A sampling of lines from when Bell sent this confounding tweet out:












This isn't a matter of a small discrepancy from one book to another. The market was very clearly implying one thing, and Bell reported something not even close to that.

Apparently Bovada -- a fantastically square US-facing book which would clearly shade their line to give homer USMNT bettors an inferior price -- was dealing +160/+160/+250 around this time. It'd be bad enough if Bell referenced Bovada in his tweet, but he doesn't even do that, instead acting as though the odds he reports are somehow an accurate representation of the overall market.

This gets back to the same issue I've written about before:
Simply reporting facts just shouldn't be that hard. If you were making a legitimate effort, that is. But R.J. is such a fraud that he can't even reach that relatively low bar. When you're so eager to please and so obsessed with people retweeting you (as often as possible), when you have no clue how these markets actually work, and then on top of that you're so loose with the facts themselves...even if you WERE reporting something which was pertinent and interesting, why would anyone believe you?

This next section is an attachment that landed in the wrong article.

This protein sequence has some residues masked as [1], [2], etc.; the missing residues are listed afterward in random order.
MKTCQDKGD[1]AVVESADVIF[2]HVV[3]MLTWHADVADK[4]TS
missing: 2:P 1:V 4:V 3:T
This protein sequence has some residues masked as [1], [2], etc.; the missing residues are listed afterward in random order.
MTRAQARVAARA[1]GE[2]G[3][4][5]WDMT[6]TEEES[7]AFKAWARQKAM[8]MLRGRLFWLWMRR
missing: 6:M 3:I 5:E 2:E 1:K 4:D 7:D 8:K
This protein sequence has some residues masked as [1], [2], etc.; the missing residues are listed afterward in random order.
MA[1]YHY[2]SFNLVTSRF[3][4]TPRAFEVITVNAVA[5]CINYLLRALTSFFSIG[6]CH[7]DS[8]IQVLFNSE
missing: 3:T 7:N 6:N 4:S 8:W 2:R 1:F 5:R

The man simply cannot be trusted. With anything. I'm not sure how may times this is going to have to be demonstrated for people to stop acting like he's a legitimate source of information or "analysis", but I'm willing to find out.

Previous Long Con post: "Transparency"
Next Long Con post: #MATH

2 comments: